Monday, October 18, 2010


Oct 17 - Our first day in Amman began with a drive through the rich neighborhood in West Amman, ending up at the Wild Jordan Centre, which was established to preserve and enhance the nature reserves of Jordan.  From a patio at the Centre we could see our final destination for the day, the Citadel.
After leaving the Wild Jordan Centre we descended a long stair case and began our walk through downtown Amman where we saw the King Hussein Mosque, built in 1924 on the site of an ancient temple.
We walked past the Gold Souk, checked out a spice shop and strolled through the vegetable market where we were treated to fresh figs.  We also stopped at a felafel shop and tasted a desert made of goat cheese, very thin noodles and honey.  We ended up at the Nymphaeum, a second century fountain in the middle of this busy downtown area.
From there we walked to a 6,000 seat Roman Theater, also from the second century.
This theater, although Roman, is built in the Greek style, that is into a hillside rather than freestanding.
While we were wandering around I spotted this piece of statuary leaning in a corner.
We then walked back to our bus for the ride up to the Citadel, which sits on the highest hill in Amman, Jebel al-Qala'a, about 850m above sea level.  The complex is surrounded by 1700m-long walls that were rebuilt many times during the Bronze and Iron ages, as well as during the Roman, Byzantine and Umayyad periods.  The most impressive remains are of the Umayyad palace, which dates to around AD 720.  It was an extensive complex of royal and residential buildings.  It was destroyed by an earthquake in AD 749 and never rebuilt.  Here is a view from the Citadel that shows the Roman Theater as well as the Odeon and Forum in the distance.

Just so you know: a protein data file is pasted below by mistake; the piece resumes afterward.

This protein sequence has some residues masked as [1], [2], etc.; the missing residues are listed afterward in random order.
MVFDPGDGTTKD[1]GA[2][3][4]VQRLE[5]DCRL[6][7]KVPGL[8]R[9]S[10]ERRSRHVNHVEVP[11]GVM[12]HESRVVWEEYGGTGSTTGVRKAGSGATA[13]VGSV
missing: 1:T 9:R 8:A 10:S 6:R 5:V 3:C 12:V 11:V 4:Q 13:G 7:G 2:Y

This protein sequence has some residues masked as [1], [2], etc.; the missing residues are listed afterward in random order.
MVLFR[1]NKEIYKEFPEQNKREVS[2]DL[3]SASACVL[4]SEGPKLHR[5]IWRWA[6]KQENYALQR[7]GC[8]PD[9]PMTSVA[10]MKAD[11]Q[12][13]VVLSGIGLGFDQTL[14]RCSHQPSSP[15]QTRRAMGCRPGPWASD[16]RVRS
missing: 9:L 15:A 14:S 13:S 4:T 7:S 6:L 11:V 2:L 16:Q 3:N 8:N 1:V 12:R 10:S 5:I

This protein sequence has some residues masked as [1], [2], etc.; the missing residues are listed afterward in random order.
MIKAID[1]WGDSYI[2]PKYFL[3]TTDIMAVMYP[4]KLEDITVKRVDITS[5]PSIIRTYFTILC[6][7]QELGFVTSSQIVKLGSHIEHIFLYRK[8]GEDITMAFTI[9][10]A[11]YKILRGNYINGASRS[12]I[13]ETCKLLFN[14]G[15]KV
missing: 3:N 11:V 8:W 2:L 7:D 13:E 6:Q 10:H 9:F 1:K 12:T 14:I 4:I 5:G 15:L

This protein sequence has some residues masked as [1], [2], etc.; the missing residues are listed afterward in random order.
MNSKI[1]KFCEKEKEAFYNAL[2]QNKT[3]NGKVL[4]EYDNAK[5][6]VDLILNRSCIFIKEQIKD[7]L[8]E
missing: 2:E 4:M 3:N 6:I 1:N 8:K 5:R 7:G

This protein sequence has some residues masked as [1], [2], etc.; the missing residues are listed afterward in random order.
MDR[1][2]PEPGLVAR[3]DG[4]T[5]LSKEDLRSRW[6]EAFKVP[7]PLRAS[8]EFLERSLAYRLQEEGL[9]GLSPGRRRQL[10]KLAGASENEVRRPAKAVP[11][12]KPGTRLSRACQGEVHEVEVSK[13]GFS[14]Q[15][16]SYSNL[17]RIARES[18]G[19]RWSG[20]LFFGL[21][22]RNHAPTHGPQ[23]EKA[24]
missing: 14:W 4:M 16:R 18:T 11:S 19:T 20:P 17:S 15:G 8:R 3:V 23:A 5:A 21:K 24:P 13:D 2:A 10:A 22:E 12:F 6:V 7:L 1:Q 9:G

Another structure at the Citadel is the Temple of Hercules built during the reign of Marcus Aurelius.
And this is all that remains of his statue - part of his hand and his elbow.  Judging from the size of these remains, it must have been truly colossal.
Next we traveled to the home of a local Amman family for lunch.  Apparently some years ago the tour company put advertisements in the paper looking for families willing to host tour groups for lunch.  The family who hosted us are Christians, not Muslims.  The husband was away traveling for work, so we did not get to meet him, but we met the mother and the three lovely daughters, who served the meal.  It was a delightful experience.  After our return to the hotel we met with a Jordanian Senator who gave us a brief history lesson on Arab-US relations, and then traveled to a local restaurant for dinner.

No comments:

Post a Comment